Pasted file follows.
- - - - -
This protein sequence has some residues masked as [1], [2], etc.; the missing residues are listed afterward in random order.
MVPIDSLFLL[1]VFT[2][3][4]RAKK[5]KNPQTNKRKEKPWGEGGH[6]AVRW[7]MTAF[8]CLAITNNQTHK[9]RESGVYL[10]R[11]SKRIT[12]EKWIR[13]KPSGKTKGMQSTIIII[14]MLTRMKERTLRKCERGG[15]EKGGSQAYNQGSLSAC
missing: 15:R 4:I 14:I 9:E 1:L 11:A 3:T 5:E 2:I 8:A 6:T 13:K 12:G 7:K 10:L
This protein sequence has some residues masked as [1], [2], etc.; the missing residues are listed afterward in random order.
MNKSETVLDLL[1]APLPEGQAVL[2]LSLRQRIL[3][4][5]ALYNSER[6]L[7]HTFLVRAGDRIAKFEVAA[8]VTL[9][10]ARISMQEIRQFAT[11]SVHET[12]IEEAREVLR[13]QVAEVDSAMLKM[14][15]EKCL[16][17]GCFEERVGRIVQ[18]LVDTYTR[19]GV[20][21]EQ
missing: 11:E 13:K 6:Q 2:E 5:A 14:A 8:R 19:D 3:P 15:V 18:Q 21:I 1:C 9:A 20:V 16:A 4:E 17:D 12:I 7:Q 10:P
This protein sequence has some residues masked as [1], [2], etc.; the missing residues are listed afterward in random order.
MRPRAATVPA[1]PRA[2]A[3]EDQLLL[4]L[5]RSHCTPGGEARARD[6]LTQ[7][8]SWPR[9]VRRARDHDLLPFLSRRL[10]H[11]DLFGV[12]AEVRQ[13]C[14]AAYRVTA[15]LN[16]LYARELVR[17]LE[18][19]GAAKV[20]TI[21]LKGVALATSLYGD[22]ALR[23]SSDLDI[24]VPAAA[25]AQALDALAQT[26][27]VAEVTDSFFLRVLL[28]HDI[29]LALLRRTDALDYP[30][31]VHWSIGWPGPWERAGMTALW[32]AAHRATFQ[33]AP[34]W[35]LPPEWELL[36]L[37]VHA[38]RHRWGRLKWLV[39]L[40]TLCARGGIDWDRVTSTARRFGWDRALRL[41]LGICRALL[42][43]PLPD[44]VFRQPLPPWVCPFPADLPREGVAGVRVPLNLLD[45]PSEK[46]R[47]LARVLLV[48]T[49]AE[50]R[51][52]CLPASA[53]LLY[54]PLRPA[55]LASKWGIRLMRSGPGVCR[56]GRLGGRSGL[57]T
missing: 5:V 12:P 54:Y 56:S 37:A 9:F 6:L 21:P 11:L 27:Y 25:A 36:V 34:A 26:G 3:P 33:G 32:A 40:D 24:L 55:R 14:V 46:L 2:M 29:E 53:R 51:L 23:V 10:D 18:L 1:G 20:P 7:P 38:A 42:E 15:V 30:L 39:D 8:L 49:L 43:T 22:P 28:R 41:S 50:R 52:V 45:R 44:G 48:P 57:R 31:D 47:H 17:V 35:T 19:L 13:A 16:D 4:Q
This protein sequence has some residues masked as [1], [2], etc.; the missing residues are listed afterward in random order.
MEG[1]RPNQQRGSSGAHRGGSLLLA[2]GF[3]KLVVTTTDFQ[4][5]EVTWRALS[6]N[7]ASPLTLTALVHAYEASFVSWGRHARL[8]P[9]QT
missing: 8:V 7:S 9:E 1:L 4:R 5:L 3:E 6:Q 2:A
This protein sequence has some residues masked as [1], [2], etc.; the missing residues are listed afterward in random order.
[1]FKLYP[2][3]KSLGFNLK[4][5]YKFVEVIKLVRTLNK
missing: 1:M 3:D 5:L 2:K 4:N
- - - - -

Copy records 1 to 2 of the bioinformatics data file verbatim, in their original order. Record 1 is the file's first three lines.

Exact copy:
This protein sequence has some residues masked as [1], [2], etc.; the missing residues are listed afterward in random order.
MVPIDSLFLL[1]VFT[2][3][4]RAKK[5]KNPQTNKRKEKPWGEGGH[6]AVRW[7]MTAF[8]CLAITNNQTHK[9]RESGVYL[10]R[11]SKRIT[12]EKWIR[13]KPSGKTKGMQSTIIII[14]MLTRMKERTLRKCERGG[15]EKGGSQAYNQGSLSAC
missing: 15:R 4:I 14:I 9:E 1:L 11:A 3:T 5:E 2:I 8:A 6:T 13:K 12:G 7:K 10:L
This protein sequence has some residues masked as [1], [2], etc.; the missing residues are listed afterward in random order.
MNKSETVLDLL[1]APLPEGQAVL[2]LSLRQRIL[3][4][5]ALYNSER[6]L[7]HTFLVRAGDRIAKFEVAA[8]VTL[9][10]ARISMQEIRQFAT[11]SVHET[12]IEEAREVLR[13]QVAEVDSAMLKM[14][15]EKCL[16][17]GCFEERVGRIVQ[18]LVDTYTR[19]GV[20][21]EQ
missing: 11:E 13:K 6:Q 2:E 5:A 14:A 8:R 19:D 3:P 15:V 18:Q 21:I 1:C 9:A 20:V 16:A 4:E 17:D 12:I 7:Q 10:P